RNWMP Trooper Edgar Moore – #7226

May 1919 - Photograph of RNWMP Trooper Edgar Murray Moore - member of  the RNWMP Cavalry Draft.  (Source of photo - Ric Hall's Photo Collection).

 

 

 

Veteran Ric Hall discovered the photograph of a Royal North West Mounted Police (RNWMP) member on the RCMP Heritage Centre website.  Only indication of who this member was  is a notation of his Force regimental number was 7226.

 

 

 

Based on this limited information, a quick historical research was undertaken.

From the regimental number, it was discovered that this individual was Edgar Murray Moore.  He was born on August 1, 1897 at Chatham Ontario and was employed as a rancher in 1918.

With the outbreak of World War I and the active military recruiting initiatives, thousands of young men joined the Canadian Expeditionary Force to serve on the Western Front in Europe.  With over a million Allied and German soldiers wounded or killed at the Battle of the Somme between July 1 and November 18, 1916, the number of volunteers for the Canadian Expeditionary Forces dropped off significantly.

With the high casualties rates on the Western Front, Canada needed replacements.  In an effort to provide for these replacements, the Canadian government introduced and passed the Conscription Act of 1917.  Under the Conscription Act, married men were exempted from compulsory military service.  One would suspect that the Act resulted in a flood of marriages.  As such, the Conscription Act resulted in fewer than 54,000 men being added as backfills for the Canadian Divisions in Europe.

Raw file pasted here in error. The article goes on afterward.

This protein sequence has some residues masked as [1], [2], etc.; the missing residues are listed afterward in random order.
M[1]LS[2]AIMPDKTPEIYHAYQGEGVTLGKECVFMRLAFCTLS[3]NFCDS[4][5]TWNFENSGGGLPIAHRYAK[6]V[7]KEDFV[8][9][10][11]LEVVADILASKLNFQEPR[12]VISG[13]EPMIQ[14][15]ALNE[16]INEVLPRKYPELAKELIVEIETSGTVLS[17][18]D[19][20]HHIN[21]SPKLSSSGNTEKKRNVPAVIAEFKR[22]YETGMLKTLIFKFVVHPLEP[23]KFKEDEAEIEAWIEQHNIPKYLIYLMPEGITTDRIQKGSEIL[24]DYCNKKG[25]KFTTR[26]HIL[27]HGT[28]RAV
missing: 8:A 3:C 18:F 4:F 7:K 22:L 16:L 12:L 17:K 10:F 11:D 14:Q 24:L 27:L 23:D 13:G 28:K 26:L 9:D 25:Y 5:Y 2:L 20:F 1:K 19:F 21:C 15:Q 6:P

Since the beginning of the War, Commissioner Bowen Perry repeatedly requested permission for the Canadian government to permit the RNWMP members to provide a cavalry regiment in any theatre of operations in World War I.

Finally, on May 3,  1918, the Commissioner was given approval to form a RNWMP Cavalry Draft.

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With this authorization, it was decided that the officers and the senior non-commissioned officers of the RNWMP Cavalry Draft would be made up of currently serving RNWMP members and most the remaining members of the draft would be recruited from the civilian population.  The initial plan was that the cavalry draft would consist of 400 members.

Newspapers reported that the RNWMP were recruiting for a cavalry draft for service in World War I.  Based on these news reports, there was a flood of recruits.  Eventually, the recruiting was cut off and the final cavalry draft accepted 15 RNWMP officers, 243 RNWMP  members and 495 new recruits.